Almost exactly two years ago, America erupted in protest after the murder of George Floyd, a father of five choked to death by Minneapolis police. For its part, corporate America responded with pledges and press releases—often promising expansions of company diversity departments.
Between 2015 and 2020, the number of people with the title “head of diversity” more than doubled, “director of diversity” titles soared 75%, and “chief diversity officer” rose 68% worldwide, according to LinkedIn data. And the employment platform says that trend will only continue this year.
These diversity leaders have their work cut out for them. A recent McKinsey report on racial equity concluded: “The Black/white labor-force disparity persists despite a decade-long economic expansion—and the pandemic has reversed recent progress in narrowing the gap.”
What’s clear is that an old playbook won’t work for a new reality. I spoke to about a dozen managers who work in the diversity, equity, and inclusion space to understand what they need and what they wish their bosses, teams, and colleagues knew.
When offered the top diversity job at Paramount Global, Marva Smalls changed the title. “In prior years, the chief diversity officer role seemed formulaic, almost like an ambassador without a true portfolio,” Smalls says. She’s now the company’s executive vice president and global head of inclusion.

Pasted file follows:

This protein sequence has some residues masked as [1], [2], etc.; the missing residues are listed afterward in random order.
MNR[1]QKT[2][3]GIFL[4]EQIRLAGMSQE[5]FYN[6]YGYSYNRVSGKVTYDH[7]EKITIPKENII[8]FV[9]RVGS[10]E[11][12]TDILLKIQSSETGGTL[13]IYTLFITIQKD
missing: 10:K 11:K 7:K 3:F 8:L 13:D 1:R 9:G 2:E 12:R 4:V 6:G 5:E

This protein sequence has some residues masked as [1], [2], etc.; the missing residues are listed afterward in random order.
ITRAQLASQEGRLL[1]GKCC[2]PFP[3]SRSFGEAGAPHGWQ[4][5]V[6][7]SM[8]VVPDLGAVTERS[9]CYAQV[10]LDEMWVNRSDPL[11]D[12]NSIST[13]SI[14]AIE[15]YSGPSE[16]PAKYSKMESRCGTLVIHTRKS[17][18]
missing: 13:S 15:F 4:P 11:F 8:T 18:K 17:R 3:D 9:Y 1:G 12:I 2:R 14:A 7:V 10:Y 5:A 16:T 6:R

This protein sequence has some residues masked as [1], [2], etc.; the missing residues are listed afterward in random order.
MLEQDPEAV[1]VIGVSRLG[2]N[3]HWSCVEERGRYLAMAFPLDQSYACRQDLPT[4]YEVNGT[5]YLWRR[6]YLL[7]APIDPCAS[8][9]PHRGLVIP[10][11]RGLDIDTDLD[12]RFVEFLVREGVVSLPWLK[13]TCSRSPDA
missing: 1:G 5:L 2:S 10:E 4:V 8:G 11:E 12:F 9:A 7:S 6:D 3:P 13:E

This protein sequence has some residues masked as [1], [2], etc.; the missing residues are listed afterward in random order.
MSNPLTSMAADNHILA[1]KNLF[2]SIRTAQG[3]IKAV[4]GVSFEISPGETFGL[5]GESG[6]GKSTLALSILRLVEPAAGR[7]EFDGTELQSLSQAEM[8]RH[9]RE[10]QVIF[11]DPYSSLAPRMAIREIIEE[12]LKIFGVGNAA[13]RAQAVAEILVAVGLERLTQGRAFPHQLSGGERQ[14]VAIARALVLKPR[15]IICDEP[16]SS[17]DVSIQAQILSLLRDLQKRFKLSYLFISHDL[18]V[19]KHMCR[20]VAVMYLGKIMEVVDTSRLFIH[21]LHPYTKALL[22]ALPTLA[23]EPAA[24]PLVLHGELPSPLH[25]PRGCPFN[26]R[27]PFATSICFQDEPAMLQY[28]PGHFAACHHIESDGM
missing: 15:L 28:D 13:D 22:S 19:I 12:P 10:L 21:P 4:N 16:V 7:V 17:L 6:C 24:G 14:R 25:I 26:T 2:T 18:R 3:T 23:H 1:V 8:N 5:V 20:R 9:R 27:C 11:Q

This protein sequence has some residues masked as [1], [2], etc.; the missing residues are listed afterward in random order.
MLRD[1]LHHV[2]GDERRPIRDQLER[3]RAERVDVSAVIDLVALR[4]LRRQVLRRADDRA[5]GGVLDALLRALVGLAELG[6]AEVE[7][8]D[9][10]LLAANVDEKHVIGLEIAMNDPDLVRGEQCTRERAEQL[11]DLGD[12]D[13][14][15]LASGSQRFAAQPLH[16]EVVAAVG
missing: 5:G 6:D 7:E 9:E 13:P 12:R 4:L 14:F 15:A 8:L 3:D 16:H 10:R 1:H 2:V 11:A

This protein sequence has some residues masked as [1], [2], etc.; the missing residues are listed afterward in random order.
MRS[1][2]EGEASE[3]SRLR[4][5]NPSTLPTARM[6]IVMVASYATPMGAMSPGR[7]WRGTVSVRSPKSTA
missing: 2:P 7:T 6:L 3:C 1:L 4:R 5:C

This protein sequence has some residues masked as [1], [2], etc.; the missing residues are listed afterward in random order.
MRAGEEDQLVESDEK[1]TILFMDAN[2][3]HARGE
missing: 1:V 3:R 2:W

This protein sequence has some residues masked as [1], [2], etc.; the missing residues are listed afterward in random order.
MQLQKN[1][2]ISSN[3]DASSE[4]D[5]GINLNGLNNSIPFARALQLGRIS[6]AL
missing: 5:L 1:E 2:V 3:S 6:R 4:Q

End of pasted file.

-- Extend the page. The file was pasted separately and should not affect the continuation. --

Smalls’s adjusted title speaks to a larger truth: Organizations need to take a holistic approach that extends beyond one single role, offering resources and infrastructure to support diversity efforts and maximize impact. “What we should be leaning into is…the team’s sphere of influence and where it sits within the organization, as well as the levers it pulls to impact the company, industry, and communities at large,” she says. “Otherwise it’s just a box somewhere on an organizational chart.”
To level the playing field, level your playing field.
For a long time, diversity was the work of human resources. Having diversity leaders report directly to the CEO can be revolutionary.